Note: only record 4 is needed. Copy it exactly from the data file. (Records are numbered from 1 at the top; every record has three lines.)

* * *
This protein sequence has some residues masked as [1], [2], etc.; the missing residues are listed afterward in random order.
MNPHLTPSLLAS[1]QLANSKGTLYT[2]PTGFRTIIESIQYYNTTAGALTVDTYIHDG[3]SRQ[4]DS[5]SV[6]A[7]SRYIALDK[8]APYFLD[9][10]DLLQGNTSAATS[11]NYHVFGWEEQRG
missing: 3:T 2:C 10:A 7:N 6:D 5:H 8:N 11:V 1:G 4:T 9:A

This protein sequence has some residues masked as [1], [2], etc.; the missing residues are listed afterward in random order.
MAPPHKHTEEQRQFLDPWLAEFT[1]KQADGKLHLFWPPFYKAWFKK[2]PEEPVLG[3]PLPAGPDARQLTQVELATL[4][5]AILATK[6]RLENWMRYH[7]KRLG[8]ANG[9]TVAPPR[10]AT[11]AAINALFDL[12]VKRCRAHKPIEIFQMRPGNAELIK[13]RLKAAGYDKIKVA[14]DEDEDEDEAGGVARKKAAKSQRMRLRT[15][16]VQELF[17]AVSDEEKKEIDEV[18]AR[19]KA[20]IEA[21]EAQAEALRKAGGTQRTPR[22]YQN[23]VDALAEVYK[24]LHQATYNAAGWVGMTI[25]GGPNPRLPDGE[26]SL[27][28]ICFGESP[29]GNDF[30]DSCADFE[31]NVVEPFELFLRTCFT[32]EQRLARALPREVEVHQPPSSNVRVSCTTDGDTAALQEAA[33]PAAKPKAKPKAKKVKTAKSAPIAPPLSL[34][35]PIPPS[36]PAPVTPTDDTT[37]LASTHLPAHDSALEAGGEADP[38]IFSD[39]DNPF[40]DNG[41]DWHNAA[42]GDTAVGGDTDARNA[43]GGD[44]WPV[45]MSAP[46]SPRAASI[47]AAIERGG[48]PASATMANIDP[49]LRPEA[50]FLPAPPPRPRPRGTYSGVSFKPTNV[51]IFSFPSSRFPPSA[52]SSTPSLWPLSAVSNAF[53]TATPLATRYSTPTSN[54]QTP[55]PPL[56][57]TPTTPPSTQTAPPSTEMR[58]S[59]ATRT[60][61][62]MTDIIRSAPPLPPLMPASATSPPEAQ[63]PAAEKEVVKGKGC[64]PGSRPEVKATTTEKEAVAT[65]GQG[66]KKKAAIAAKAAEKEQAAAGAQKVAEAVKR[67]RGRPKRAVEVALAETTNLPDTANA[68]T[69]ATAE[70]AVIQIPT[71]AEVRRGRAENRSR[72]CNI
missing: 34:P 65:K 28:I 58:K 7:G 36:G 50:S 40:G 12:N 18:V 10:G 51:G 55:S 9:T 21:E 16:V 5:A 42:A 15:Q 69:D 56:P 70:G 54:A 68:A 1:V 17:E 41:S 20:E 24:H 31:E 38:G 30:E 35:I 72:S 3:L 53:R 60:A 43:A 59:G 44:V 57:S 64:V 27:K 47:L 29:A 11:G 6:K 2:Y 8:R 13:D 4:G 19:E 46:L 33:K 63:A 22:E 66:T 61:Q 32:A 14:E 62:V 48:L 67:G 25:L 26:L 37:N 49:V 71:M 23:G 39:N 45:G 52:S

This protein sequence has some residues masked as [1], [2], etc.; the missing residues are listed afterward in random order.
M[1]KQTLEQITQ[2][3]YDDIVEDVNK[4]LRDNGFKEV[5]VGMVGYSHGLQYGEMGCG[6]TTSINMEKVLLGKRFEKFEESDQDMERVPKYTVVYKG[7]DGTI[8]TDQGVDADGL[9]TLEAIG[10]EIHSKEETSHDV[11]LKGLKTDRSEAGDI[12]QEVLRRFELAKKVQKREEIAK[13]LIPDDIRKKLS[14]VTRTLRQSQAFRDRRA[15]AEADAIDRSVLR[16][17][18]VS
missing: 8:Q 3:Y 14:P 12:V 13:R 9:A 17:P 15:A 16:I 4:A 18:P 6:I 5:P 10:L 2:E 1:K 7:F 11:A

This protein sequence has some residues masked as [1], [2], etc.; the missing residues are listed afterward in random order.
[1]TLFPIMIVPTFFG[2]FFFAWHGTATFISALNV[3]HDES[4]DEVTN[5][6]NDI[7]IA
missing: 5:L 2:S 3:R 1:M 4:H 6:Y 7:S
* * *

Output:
This protein sequence has some residues masked as [1], [2], etc.; the missing residues are listed afterward in random order.
[1]TLFPIMIVPTFFG[2]FFFAWHGTATFISALNV[3]HDES[4]DEVTN[5][6]NDI[7]IA
missing: 5:L 2:S 3:R 1:M 4:H 6:Y 7:S